Optical fabrication process steps have remained largely unchanged for decades. Raw glass blanks have been rough-machined, generated to near net shape, loose abrasive or fine bound diamond ground and then polished. This set of processes is sequential and each subsequent operation removes the damage and micro cracking induced by the prior
operational step. One of the long-lead aspects of this process has been the glass polishing. Primarily, this has been driven by the need to remove relatively large volumes of glass material compared to the polishing removal rate to ensure complete damage removal. The secondary time driver has been poor convergence to final figure and the corresponding polish-metrology cycles. The overall cycle time and resultant cost due to labor, equipment utilization and shop efficiency is increased, often significantly, when the optical prescription is aspheric. In addition to the long polishing cycle times, the duration of the polishing time is often very difficult to predict given that current polishing processes are not deterministic processes. This paper will describe a novel approach to large optics finishing, relying on several innovative technologies to be presented and illustrated through a variety of examples. The cycle time reductions enabled by this approach promises to result in significant cost and lead-time reductions for large size optics. In addition, corresponding increases in throughput will provide for less capital expenditure per square meter of optic produced. This process, comparative cycles time estimates and preliminary results will be discussed.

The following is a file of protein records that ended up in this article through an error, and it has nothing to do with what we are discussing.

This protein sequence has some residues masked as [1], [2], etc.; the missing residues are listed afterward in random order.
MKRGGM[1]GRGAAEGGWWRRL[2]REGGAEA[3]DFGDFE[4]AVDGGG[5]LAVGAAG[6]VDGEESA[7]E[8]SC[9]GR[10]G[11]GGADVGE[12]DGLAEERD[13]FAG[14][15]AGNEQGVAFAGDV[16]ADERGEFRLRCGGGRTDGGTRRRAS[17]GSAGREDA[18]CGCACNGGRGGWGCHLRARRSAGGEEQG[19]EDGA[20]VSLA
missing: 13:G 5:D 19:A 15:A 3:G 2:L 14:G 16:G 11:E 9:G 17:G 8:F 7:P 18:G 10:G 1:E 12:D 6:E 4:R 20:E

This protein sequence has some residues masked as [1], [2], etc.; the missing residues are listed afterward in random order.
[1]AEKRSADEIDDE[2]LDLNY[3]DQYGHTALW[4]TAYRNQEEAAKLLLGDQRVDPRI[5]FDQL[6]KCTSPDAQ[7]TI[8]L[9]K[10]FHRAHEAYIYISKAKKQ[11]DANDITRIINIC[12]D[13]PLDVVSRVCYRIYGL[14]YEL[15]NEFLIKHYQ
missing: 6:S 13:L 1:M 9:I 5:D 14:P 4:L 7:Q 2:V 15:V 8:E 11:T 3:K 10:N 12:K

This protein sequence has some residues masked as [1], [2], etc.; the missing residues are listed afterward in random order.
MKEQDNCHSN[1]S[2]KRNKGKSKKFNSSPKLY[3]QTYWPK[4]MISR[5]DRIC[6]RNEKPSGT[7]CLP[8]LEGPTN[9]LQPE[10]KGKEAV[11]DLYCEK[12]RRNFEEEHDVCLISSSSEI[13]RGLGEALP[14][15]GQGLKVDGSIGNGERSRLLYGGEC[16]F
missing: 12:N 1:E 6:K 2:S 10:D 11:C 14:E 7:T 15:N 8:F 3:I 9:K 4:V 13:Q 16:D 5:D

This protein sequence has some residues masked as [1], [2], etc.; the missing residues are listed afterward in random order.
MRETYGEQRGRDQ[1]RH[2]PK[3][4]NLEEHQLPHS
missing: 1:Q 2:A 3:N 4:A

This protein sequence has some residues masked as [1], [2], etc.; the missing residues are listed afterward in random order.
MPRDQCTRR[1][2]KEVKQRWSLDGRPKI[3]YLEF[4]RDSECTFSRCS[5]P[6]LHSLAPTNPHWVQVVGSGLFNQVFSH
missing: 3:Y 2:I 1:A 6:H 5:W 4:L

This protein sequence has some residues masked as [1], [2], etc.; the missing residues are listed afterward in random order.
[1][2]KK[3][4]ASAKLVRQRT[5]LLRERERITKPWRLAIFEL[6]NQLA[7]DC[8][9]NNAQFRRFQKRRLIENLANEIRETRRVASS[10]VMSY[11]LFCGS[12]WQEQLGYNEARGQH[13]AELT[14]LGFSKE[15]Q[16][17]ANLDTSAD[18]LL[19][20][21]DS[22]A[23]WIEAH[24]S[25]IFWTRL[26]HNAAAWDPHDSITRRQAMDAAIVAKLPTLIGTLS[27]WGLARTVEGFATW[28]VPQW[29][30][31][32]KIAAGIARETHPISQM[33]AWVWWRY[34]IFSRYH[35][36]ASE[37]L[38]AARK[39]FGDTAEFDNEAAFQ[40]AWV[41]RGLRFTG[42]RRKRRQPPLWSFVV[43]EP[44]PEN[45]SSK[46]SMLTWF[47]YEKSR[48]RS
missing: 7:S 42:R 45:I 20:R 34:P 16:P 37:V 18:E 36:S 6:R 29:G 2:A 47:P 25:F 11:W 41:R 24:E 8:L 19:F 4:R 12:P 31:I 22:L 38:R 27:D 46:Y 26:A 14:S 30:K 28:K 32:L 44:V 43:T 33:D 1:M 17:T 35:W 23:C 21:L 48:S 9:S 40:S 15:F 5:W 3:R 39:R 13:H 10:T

Magneto-rheological finishing (MRF) is a deterministic figuring process capable of quickly achieving extreme surface accuracies. The commercially available Q22 has been instrumental in the manufacture of DUV lithography optics to better than 30 nm P-V figure and 1.0 nm rms microroughness. The requirements for EUV optics, photomask substrates, and silicon-on-insulator (SOI) wafers, however, have taken "extreme accuracy" to new levels. Surface quality is specified over a broad range of spatial frequencies, and allowable error magnitudes shrink ever smaller. These specifications expose some limitations of sub-aperture tool technologies. MRF capabilities, recent developments, and future system improvements that address these concerns are described. We present polishing results on photomasks that pass flatness requirements until year 2010. We further demonstrate extreme precision figure correction capability on SOI wafers, achieving thickness uniformity of better than 2 nm PV and 0.3 nm rms.